Concepts for International Law
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Concepts for International Law

Contributions to Disciplinary Thought

Edited by Jean d’Aspremont and Sahib Singh

Concepts shape how we understand and participate in international legal affairs. They are an important site for order, struggle and change. This comprehensive and authoritative volume introduces a large number of concepts that have shaped, at various points in history, international legal practice and thought; intimates at how the many projects of international law have grappled with, and influenced, the world through certain concepts; and introduces new concepts into the discipline.
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Chapter 34: International organizations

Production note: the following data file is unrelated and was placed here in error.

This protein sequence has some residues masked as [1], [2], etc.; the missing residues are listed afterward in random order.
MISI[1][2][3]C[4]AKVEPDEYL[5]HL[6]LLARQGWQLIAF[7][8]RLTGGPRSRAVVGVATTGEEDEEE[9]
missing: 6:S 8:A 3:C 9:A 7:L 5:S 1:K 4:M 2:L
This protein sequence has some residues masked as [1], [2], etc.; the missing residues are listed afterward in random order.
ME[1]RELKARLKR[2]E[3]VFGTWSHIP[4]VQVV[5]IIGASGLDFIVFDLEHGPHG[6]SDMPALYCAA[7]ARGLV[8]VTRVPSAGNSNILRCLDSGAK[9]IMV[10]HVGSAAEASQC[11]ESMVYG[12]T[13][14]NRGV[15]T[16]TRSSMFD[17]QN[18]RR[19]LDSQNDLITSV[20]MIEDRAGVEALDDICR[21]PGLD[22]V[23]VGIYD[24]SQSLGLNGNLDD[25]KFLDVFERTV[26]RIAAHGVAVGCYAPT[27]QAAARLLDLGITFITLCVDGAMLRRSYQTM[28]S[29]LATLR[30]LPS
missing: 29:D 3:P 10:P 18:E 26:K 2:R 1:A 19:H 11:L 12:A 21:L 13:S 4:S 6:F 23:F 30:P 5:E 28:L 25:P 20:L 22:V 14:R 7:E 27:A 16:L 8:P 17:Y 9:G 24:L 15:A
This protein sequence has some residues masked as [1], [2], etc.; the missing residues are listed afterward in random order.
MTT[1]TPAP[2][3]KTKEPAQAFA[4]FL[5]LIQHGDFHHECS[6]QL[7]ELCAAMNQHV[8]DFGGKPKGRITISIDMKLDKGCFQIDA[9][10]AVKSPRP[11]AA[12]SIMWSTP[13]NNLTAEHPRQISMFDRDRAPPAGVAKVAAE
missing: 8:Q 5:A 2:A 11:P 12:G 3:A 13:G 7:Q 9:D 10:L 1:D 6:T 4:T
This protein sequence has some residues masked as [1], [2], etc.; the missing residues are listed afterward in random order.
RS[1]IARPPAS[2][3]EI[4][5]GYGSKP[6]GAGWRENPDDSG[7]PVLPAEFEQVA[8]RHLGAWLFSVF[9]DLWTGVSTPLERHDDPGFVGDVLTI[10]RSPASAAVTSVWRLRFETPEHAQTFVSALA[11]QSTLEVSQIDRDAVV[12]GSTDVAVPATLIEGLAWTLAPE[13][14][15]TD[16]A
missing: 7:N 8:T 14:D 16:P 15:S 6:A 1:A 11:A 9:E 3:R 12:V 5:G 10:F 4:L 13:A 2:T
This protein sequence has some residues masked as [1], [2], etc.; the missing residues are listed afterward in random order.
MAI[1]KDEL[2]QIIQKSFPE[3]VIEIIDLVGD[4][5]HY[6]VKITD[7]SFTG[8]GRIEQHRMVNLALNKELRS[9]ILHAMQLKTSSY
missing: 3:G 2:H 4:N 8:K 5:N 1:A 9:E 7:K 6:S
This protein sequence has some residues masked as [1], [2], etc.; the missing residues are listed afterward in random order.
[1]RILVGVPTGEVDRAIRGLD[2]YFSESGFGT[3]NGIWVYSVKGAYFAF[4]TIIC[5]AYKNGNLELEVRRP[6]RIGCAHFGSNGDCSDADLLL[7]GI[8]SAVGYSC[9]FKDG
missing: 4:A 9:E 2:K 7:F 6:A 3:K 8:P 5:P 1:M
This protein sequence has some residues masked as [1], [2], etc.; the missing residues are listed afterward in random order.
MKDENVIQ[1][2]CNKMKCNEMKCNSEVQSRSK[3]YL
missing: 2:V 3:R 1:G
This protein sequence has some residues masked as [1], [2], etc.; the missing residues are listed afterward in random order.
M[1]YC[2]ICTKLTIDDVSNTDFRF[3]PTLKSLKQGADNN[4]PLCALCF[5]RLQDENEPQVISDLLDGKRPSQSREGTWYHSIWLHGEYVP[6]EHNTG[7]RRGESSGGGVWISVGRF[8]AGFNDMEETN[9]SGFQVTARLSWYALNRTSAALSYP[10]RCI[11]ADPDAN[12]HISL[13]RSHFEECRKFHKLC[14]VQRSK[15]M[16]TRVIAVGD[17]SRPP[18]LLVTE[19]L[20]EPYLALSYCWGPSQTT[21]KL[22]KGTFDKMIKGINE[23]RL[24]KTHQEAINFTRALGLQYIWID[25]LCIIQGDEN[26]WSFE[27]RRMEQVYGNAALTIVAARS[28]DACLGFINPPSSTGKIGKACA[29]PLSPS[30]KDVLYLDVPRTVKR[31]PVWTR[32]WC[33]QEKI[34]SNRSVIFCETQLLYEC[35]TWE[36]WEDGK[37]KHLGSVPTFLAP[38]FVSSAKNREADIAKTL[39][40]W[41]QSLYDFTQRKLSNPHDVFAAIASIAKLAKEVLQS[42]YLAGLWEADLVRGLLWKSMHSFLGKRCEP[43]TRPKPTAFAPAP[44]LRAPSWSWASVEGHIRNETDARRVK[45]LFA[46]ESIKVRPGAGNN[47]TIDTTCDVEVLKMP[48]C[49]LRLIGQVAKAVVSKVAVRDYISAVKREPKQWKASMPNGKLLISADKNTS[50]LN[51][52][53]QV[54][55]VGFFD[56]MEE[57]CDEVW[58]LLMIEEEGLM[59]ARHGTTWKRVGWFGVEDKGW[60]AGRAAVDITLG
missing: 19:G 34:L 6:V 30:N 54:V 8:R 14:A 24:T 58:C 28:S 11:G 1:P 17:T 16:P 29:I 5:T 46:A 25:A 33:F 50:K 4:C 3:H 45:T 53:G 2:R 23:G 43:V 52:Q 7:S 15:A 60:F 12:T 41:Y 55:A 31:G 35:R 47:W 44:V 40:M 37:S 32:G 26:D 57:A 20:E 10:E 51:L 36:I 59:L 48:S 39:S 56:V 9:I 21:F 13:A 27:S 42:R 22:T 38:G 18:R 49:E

Jacob Katz Cogan

Abstract

Our understanding of international organizations depends on the perspective from which we view them: outside-in or inside-out. The choice of perspective is critical, as each approach relies on different assumptions, provokes different questions and research agendas, and suggests different roles for the organization. This chapter reviews international organizations from these two perspectives. Each approach provides insights that the other lacks. And though the externalist and internalist perspectives are not necessarily exclusive, distinguishing the two, and their variants, provides a guide to a complex literature. Doing so also allows us to track these arguments over time. The resonance of external and internal approaches has changed as the roles, powers and influences of organizations have expanded. At the same time, the disciplinary rigidity and dichotomies that marked earlier eras appear to have subsided in favour of eclecticism, eliding the disjunctive and categorical thinking that has marked the study of international organizations.

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